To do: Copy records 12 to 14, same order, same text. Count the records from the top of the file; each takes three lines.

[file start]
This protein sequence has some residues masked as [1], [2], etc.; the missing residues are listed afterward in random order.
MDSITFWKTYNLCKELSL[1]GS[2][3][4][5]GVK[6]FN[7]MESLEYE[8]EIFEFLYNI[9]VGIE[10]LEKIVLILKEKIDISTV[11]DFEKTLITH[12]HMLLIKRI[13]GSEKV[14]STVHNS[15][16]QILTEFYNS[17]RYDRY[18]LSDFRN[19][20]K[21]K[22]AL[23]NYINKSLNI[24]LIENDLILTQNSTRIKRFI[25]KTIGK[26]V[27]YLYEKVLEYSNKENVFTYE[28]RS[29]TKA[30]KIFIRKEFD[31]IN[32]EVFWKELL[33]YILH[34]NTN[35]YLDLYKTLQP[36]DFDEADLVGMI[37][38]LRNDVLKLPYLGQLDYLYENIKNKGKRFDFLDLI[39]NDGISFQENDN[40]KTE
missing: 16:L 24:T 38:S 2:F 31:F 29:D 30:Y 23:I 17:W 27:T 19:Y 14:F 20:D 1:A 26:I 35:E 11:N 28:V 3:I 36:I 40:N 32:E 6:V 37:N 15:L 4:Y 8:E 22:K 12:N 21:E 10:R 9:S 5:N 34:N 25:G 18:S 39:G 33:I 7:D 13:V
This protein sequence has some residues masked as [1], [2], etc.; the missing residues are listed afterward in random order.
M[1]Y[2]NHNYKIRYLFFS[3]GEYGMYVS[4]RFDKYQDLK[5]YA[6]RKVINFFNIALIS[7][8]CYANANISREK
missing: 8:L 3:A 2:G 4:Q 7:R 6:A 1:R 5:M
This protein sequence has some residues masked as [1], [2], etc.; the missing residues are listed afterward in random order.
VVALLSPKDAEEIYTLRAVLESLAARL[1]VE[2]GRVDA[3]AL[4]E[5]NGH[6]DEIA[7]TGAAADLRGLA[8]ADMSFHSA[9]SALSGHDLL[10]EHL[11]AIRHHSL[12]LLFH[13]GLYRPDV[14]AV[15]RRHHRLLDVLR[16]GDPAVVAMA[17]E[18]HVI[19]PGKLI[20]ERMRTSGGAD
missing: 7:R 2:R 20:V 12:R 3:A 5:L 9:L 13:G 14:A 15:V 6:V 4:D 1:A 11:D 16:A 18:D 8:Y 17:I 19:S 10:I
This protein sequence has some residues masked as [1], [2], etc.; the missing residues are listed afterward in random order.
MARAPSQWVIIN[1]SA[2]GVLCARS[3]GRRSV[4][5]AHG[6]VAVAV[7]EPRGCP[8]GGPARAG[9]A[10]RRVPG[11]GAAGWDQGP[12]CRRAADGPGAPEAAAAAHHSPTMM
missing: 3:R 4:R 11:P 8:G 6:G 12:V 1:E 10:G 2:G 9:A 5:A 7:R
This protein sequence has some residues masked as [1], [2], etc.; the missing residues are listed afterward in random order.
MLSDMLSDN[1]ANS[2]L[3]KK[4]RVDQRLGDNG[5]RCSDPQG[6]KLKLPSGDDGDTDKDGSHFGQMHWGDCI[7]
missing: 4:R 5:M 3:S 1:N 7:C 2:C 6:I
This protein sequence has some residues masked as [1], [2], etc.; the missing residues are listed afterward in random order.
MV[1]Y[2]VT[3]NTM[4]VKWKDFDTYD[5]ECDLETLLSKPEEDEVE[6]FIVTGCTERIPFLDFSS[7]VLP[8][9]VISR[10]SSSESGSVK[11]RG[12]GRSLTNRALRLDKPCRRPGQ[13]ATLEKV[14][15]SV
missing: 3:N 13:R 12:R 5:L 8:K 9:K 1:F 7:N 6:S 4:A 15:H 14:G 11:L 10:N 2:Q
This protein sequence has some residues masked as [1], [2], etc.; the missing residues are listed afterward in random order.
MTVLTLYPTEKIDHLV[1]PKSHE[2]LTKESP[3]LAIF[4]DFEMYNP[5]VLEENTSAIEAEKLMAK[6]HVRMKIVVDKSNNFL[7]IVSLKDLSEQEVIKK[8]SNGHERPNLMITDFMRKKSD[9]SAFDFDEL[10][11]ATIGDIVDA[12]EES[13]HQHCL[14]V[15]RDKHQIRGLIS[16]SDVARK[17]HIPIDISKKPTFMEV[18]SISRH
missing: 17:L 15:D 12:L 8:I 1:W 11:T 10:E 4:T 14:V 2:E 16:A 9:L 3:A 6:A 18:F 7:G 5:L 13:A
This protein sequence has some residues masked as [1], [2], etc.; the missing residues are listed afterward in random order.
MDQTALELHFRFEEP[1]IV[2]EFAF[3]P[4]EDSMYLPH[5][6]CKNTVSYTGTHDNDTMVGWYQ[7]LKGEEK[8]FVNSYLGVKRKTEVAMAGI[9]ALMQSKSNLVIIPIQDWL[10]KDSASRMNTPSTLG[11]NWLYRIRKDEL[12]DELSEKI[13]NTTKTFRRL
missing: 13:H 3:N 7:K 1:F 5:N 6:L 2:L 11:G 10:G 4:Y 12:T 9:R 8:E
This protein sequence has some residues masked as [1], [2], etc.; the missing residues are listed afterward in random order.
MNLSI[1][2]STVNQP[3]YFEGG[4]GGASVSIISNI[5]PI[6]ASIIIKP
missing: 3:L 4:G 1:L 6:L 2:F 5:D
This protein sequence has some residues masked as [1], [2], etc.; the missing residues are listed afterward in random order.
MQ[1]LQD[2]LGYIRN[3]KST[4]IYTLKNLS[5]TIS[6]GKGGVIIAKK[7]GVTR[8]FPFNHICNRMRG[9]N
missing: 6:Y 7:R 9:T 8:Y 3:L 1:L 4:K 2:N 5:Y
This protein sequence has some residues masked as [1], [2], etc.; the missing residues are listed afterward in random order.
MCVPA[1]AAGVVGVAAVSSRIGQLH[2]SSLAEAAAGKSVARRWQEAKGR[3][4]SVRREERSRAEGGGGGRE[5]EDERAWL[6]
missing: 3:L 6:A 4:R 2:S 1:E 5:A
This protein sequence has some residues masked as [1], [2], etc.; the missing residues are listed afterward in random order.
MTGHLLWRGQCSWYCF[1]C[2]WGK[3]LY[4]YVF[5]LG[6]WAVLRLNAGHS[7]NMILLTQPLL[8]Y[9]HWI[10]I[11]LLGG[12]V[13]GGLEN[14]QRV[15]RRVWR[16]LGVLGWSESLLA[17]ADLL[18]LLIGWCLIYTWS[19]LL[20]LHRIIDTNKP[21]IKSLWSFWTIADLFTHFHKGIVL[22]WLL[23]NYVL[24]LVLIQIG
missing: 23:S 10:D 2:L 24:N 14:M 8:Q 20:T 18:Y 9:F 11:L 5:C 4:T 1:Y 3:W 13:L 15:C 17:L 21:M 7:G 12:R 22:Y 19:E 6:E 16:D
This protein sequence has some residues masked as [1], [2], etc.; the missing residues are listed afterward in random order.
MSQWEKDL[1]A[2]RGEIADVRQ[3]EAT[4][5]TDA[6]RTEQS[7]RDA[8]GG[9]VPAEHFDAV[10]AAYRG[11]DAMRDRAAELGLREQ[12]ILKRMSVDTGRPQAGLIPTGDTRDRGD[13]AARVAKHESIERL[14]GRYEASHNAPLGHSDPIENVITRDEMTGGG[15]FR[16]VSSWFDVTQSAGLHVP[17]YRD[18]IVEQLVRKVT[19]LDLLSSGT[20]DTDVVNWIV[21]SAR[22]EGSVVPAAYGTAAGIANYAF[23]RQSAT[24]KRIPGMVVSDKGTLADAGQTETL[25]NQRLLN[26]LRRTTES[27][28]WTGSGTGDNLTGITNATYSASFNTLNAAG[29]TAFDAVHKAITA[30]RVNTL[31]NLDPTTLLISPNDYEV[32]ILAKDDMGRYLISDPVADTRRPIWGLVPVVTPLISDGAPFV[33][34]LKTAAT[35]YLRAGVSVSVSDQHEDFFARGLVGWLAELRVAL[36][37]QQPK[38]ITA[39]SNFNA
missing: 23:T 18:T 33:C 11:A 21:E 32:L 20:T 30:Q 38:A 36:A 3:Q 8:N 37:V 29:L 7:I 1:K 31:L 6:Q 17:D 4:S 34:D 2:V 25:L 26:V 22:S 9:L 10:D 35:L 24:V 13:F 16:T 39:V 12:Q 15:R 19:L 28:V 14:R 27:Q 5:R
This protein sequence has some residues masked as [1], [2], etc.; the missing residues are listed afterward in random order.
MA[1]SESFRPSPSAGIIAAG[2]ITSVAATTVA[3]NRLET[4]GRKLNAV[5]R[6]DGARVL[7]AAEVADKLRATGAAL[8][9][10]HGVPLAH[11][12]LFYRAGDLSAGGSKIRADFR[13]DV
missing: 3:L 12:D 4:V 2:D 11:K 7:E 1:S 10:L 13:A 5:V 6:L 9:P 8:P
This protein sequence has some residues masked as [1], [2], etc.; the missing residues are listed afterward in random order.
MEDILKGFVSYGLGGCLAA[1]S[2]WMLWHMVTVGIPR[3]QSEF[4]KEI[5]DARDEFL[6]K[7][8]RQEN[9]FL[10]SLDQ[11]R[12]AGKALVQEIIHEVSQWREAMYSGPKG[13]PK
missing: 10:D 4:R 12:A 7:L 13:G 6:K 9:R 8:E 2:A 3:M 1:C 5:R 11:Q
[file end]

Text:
This protein sequence has some residues masked as [1], [2], etc.; the missing residues are listed afterward in random order.
MTGHLLWRGQCSWYCF[1]C[2]WGK[3]LY[4]YVF[5]LG[6]WAVLRLNAGHS[7]NMILLTQPLL[8]Y[9]HWI[10]I[11]LLGG[12]V[13]GGLEN[14]QRV[15]RRVWR[16]LGVLGWSESLLA[17]ADLL[18]LLIGWCLIYTWS[19]LL[20]LHRIIDTNKP[21]IKSLWSFWTIADLFTHFHKGIVL[22]WLL[23]NYVL[24]LVLIQIG
missing: 23:S 10:D 2:L 24:N 14:M 8:Q 20:T 18:Y 9:F 11:L 5:C 4:T 1:Y 3:W 13:L 15:C 17:L 21:M 7:G 12:R 22:Y 19:E 6:E 16:D
This protein sequence has some residues masked as [1], [2], etc.; the missing residues are listed afterward in random order.
MSQWEKDL[1]A[2]RGEIADVRQ[3]EAT[4][5]TDA[6]RTEQS[7]RDA[8]GG[9]VPAEHFDAV[10]AAYRG[11]DAMRDRAAELGLREQ[12]ILKRMSVDTGRPQAGLIPTGDTRDRGD[13]AARVAKHESIERL[14]GRYEASHNAPLGHSDPIENVITRDEMTGGG[15]FR[16]VSSWFDVTQSAGLHVP[17]YRD[18]IVEQLVRKVT[19]LDLLSSGT[20]DTDVVNWIV[21]SAR[22]EGSVVPAAYGTAAGIANYAF[23]RQSAT[24]KRIPGMVVSDKGTLADAGQTETL[25]NQRLLN[26]LRRTTES[27][28]WTGSGTGDNLTGITNATYSASFNTLNAAG[29]TAFDAVHKAITA[30]RVNTL[31]NLDPTTLLISPNDYEV[32]ILAKDDMGRYLISDPVADTRRPIWGLVPVVTPLISDGAPFV[33][34]LKTAAT[35]YLRAGVSVSVSDQHEDFFARGLVGWLAELRVAL[36][37]QQPK[38]ITA[39]SNFNA
missing: 23:T 18:T 33:C 11:A 21:E 32:L 20:T 30:Q 38:A 36:A 3:Q 8:N 37:V 29:L 7:I 1:K 31:L 6:Q 17:D 4:S 34:D 2:V 25:L 26:V 22:S 9:L 10:D 35:L 24:V 13:F 16:T 39:V 12:Q 15:R 19:L 28:V 14:R 27:Q 5:R
This protein sequence has some residues masked as [1], [2], etc.; the missing residues are listed afterward in random order.
MA[1]SESFRPSPSAGIIAAG[2]ITSVAATTVA[3]NRLET[4]GRKLNAV[5]R[6]DGARVL[7]AAEVADKLRATGAAL[8][9][10]HGVPLAH[11][12]LFYRAGDLSAGGSKIRADFR[13]DV
missing: 3:L 12:D 4:V 2:D 11:K 7:E 1:S 10:L 13:A 5:V 6:L 9:P 8:P